6 nuclear career paths that don't require a degree
The fight for a well-paid job without having a degree can sometimes seem tough, especially if you’re thinking of pursuing a career in the nuclear sector. Jobs in nuclear are often long-term, rewarding and highly skilled, and while obtaining a role can be difficult, did you know that there are still a number of roles out there in which you can earn serious money without a degree?
There are currently nearly 66,000 people employed by the UK nuclear industry and thanks to the UK’s nuclear new build programme this figure has the potential to almost double. Have a look at our Nuclear Salary Survey to make sure you're up-to-date with current market rates.
With roles in five main areas of:
- Generating electricity through power-producing nuclear reactors
- Non-power-producing nuclear facilities (e.g. producing and reprocessing nuclear fuel.
- Decommissioning of nuclear power reactors and other facilities
- New nuclear build
- Defence facilities (licensed and non-licensed sites)
...there are a good number of opportunities for getting your nuclear career off the ground without possessing a degree. Here are just a few examples:
1. Risk Analyst
Getting an entry-level job in risk analysis may be possible without a degree, although experience in finance or insurance is usually required. Despite this, there are still opportunities and risk analysts are highly desired if you can display a certain level of knowledge, for instance identifying and analysing areas of potential risk that threaten the assets base, earning capacity, and so on.
Average salary: £29,000 - £44,000 per year
2. Nuclear Operator
Nuclear operators control the flow of electricity from nuclear power plants. They need to be active listeners, critical thinkers and have a real knack for problem solving, among other skills. This is one of the few roles where you don’t need to be taught at degree-level, but you will however be put through a rigorous training programme.
Average salary: £47,613 - £57,029 per year
3. Nuclear Technician
Nuclear technicians research and develop the processes, instruments, and systems used to derive benefits from nuclear energy and radiation. Becoming a nuclear technician can frequently lead to higher-level employment in other science-related fields and while some experience and education is required, this position can be a good way to gain a foothold.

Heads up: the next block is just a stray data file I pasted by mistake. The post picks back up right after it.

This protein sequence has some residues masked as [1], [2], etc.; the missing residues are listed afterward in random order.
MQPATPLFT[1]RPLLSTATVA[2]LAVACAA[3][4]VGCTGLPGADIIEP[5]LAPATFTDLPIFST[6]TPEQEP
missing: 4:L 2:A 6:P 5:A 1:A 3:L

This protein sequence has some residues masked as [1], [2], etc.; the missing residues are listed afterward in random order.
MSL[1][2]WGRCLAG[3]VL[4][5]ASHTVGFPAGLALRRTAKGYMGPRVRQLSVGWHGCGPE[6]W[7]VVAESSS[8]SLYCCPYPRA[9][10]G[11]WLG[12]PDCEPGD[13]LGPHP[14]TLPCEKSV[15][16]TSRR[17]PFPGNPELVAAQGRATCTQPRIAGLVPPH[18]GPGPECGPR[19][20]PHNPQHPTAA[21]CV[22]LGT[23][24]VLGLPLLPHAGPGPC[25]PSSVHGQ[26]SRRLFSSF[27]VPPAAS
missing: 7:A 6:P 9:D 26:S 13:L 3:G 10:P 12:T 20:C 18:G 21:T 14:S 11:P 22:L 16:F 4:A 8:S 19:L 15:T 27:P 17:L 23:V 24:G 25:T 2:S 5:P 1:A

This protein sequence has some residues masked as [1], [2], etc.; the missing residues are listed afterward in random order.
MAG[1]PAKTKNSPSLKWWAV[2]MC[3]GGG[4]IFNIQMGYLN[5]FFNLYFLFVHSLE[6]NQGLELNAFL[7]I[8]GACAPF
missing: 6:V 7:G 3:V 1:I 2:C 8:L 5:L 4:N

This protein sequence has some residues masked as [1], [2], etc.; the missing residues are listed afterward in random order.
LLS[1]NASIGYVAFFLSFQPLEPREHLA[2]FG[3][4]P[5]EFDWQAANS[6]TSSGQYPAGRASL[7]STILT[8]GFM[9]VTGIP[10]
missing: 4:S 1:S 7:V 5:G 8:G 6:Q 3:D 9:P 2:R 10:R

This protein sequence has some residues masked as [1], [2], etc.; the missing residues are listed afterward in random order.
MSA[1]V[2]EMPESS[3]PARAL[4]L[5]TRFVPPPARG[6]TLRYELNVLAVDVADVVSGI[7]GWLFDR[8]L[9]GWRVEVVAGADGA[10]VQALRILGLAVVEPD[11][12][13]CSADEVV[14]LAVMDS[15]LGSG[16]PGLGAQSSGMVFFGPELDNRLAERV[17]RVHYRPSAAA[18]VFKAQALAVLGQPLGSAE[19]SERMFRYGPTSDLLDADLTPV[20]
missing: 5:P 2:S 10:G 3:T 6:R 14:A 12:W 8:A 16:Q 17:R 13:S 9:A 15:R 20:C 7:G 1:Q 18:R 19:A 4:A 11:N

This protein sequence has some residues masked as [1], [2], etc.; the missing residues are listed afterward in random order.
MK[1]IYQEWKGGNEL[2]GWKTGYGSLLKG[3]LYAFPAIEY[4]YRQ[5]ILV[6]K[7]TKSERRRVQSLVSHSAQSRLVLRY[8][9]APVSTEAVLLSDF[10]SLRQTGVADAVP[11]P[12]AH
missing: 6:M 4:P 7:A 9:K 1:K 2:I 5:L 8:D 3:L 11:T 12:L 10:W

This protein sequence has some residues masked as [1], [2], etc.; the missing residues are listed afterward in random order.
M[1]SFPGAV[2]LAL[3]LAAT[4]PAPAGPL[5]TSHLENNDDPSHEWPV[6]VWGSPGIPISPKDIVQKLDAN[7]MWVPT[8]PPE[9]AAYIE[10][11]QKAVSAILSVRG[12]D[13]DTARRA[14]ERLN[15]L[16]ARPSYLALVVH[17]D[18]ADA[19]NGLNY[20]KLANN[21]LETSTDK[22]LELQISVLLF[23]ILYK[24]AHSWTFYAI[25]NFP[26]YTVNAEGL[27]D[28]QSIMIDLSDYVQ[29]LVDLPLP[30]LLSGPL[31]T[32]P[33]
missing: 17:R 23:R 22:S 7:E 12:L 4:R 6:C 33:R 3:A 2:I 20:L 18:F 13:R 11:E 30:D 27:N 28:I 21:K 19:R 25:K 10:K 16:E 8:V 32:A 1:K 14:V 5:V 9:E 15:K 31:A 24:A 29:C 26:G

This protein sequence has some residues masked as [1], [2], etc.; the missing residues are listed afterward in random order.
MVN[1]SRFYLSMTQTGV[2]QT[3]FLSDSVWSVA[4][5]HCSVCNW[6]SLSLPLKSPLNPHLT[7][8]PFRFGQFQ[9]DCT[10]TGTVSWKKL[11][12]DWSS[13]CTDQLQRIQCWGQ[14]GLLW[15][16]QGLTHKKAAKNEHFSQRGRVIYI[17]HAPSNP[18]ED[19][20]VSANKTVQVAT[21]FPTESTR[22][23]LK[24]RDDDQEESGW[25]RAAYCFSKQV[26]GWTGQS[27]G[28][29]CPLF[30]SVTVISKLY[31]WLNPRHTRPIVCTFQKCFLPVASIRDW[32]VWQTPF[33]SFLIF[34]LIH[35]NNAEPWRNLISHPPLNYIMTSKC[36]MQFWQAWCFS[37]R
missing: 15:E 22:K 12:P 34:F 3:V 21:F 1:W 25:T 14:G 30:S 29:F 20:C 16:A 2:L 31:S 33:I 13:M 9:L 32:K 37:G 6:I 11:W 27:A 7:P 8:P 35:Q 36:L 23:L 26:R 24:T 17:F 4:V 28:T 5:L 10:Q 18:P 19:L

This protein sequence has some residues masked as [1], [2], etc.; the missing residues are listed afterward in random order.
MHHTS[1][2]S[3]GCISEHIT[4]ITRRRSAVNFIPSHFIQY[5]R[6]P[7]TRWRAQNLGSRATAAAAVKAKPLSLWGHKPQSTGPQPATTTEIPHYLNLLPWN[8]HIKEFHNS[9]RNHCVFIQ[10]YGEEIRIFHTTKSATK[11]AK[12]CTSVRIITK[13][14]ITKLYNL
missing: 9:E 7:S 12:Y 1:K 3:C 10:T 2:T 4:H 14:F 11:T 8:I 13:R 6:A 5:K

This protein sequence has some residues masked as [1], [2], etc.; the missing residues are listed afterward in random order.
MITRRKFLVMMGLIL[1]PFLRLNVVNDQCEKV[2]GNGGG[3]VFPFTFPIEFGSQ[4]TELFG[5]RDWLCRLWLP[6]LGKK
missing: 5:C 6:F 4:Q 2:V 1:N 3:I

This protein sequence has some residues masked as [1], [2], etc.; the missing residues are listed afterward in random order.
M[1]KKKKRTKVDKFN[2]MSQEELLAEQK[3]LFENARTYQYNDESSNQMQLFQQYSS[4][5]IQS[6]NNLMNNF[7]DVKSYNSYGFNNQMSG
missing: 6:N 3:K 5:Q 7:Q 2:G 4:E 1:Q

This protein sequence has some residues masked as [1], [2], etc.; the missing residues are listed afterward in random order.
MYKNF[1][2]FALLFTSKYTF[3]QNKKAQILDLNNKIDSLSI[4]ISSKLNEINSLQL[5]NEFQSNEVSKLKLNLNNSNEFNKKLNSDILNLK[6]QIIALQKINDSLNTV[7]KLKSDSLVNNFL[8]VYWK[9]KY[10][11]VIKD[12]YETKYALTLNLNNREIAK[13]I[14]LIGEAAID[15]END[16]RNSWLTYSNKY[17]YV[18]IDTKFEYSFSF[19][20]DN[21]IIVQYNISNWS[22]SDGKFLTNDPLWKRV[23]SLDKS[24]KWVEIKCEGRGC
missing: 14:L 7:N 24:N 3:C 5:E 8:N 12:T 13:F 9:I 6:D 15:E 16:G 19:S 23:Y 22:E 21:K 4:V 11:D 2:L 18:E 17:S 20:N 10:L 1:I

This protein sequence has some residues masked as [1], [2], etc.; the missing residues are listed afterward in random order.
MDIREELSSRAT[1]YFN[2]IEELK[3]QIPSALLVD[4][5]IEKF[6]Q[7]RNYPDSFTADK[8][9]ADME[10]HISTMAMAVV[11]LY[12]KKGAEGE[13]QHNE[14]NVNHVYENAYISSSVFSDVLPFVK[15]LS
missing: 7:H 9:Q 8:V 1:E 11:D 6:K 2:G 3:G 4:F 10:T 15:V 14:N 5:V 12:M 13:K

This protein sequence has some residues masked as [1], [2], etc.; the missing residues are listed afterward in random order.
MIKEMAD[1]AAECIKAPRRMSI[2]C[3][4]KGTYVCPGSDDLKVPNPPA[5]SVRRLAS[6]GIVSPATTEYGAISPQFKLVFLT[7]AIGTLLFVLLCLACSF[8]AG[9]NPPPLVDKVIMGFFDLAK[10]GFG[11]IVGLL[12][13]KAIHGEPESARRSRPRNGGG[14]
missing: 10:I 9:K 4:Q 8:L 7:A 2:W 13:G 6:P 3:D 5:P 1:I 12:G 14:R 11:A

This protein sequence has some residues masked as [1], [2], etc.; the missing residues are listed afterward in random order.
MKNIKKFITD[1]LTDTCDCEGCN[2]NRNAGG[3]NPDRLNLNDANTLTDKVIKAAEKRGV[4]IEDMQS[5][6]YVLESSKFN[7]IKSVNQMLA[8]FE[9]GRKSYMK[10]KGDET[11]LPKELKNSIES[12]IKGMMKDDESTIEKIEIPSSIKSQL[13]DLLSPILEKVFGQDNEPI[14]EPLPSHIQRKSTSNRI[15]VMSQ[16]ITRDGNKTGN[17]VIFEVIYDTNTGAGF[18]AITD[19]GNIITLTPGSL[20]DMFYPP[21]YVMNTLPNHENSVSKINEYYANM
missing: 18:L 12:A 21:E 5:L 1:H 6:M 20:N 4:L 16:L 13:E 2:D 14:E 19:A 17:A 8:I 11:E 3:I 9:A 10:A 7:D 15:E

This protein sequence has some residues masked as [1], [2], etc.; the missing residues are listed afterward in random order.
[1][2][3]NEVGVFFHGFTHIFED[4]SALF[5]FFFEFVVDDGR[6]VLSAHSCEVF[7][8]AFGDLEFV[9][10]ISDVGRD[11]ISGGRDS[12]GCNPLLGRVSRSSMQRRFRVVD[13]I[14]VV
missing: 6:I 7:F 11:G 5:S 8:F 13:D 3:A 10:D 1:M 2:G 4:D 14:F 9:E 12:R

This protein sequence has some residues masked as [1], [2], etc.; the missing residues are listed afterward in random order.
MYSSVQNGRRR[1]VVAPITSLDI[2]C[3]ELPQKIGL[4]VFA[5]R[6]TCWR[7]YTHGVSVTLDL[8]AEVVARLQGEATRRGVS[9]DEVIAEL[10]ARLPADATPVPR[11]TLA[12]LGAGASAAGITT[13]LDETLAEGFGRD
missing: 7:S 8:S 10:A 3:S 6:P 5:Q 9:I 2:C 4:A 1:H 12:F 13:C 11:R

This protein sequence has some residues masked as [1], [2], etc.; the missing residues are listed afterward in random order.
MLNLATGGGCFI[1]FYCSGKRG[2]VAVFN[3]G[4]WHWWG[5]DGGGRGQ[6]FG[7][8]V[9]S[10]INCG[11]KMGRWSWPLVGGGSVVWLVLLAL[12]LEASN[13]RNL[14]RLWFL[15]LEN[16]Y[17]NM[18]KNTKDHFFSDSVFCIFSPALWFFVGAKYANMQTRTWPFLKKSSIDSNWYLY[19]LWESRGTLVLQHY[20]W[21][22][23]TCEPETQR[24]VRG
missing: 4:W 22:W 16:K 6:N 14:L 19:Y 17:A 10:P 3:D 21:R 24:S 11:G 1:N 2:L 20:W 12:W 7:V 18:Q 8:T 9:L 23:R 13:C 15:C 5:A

Although in many cases a degree is preferable, those who don’t have one will be expected to extensive on-the-job training.
Average salary: £35,755 per year
4. Electrical Technician
Everyone thinks that having a job in the nuclear sector means having to work with radiation while getting your hands dirty, but the role of an electrical technician doesn’t necessarily fit this description. It requires you to install, repair and maintain highly complex electrical and electronic equipment in the nuclear plant, working on equipment like motors, circuit breakers, electrical cables, switchgear, generators and more.
Average salary: £38,823 per year
5. Infrastructure Operative
Currently there are 1,500 workers on site at Hinkley Point C and overall the project is due to create 25,000 job opportunities. As an infrastructure operative, you’ll be responsible for promoting a health and safety culture and ensuring works are completed in a safe and compliant manner. This type of work usually also consists of erecting and removing appropriate signs, barriers, warning lamps and more to help with the day to day works.
Average salary: £42,500 per year
The UK’s nuclear industry provides about 18% of the country’s electricity and as such the government has outlined plans to build more nuclear power stations. With the advent of new stations, as well as existing operations and decommissioning, there are a growing number of opportunities across the sector.
The types of roles available may vary, such as decommissioning operatives and radiation monitors while each new apprentice will receive extensive training.
As part of our "Unlocking the future of nuclear" campaign, we recently carried out a survey amongst engineers in both nuclear and other sectors, in order to prompt further discussion around the reported skills gap. Want to know more about what our survey revealed? Download the full report by clicking on the banner below!